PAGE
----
A couple of weeks ago I discussed how you can use the Big Three Points Currencies to hedge against future loyalty program devaluations (see this post for more details). However, once you’ve figured out your travel style and goals (see my earlier post on What Kind of Pointer Are You), how do you actually go about collecting all of those miles and points?
Many of the frequent flyer points that I accumulate are earned not by “time in the air” but through credit card spending that funds my account balances with the major points currencies. Over the last several years, the emergence of credit cards associated with pretty much every airline or hotel brand has provided the consumer with a multitude of Pointing vehicles and opportunities. In addition, credit card “Sign Up” bonuses can yield a healthy kick start to an average traveller’s mileage balances.
However, any discussion of credit cards must first start with a discussion of financial responsibility. I take a very conservative approach to my use of credit cards. I always pay my balance off in full every month and keep a close watch on my credit score. I take a very thoughtful and strategic approach to choosing the credit cards I apply for and the timing of when I apply for those cards. The maintenance of a strong personal financial situation and responsible spending habits create a “virtuous cycle” that’s a very important part of an overall Pointing strategy.
There’s an astonishing array of points earning cards available in the credit card universe. However, to get us started I’d like to start with three “workhorse” cards that can serve as the foundation for your Pointing efforts.
Chase Sapphire Preferred Visa
What makes this card a cornerstone of my personal Pointing strategies is that it rewards me with 2X points in the categories that account for the largest portion of my personal spending – Dining and Travel. For example, I use this card to pay for my monthly public transportation fare cards in addition to the taxis that I take when it’s raining and I’m too much of a wimp to wait for the bus. I also receive double points on Uber – the on demand car service (more on this latest obsession of mine in a future post). Once I get to the office I’ll charge my morning bagel followed by mid-day slice of pizza and get double points as I do it. The card earns 1 point per $1 dollar spent on all other purchases.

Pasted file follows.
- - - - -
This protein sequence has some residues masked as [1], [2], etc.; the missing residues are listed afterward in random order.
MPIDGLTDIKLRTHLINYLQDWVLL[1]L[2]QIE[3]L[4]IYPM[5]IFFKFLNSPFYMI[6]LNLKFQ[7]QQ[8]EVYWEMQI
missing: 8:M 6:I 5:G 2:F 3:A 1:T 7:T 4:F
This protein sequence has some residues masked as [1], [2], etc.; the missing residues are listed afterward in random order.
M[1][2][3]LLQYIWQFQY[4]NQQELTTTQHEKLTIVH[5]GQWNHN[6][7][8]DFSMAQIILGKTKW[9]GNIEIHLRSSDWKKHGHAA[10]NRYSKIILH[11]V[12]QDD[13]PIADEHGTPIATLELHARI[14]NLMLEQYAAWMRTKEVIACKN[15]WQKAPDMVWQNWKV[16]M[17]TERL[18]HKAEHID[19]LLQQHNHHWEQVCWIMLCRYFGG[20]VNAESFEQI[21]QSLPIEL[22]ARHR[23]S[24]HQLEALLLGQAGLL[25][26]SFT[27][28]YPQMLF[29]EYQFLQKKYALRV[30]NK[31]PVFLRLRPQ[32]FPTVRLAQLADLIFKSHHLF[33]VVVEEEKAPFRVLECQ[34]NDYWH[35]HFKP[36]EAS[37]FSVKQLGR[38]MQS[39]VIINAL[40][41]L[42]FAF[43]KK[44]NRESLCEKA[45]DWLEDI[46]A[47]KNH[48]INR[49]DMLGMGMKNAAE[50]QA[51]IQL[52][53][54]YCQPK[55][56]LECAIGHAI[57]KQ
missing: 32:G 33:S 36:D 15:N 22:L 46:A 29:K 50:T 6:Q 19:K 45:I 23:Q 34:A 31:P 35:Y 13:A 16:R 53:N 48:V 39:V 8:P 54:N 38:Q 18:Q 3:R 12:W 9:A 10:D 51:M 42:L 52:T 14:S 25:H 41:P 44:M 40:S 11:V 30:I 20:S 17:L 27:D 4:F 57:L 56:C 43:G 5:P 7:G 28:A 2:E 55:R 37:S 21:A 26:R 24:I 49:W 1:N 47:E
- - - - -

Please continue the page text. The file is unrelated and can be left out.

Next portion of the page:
Using this card earns Ultimate Rewards points which can be transferred on a 1:1 basis into the mileage programs of United Airlines, British Airways, Southwest Airlines and Korean Air. Alternatively, you can transfer your Ultimate Rewards points into the loyalty programs of Marriott, Hyatt, Ritz-Carlton, Priority Club (Holiday Inn and Intercontinental) and Amtrak. Another great travel benefit of this card is that when any I book my travel through the Ultimate Rewards website I get 3 points for every dollar that I spend. In addition, the card doesn’t charge you foreign transaction fees on any purchases that are made outside of the United States.
Finally, the Chase Sapphire Preferred will award you with a 7% Annual Points Dividend on all points that you have earned on purchases over the course of the year (including on points that you’ve redeemed for awards). Signing up for this card will also give you a big boost of 40,000 Ultimate Rewards points once you’ve met the minimum spending requirements of $3,000 in the first 3 months of card ownership. Annual Fee: $90 (waived the first year).
Starwood Preferred Guest American Express
I’ve been a Starwood Preferred Guest (SPG) member for several years and carry the hotel loyalty program’s branded American Express Card. Although I’ve collected Starpoints in the past and have used them to redeem a number hotel awards, this is one program that I haven’t been paying a lot of attention to lately. However, as I outlined in my earlier post, Starwood Starpoints Starstruck, there are tremendous redemption opportunities available through this program.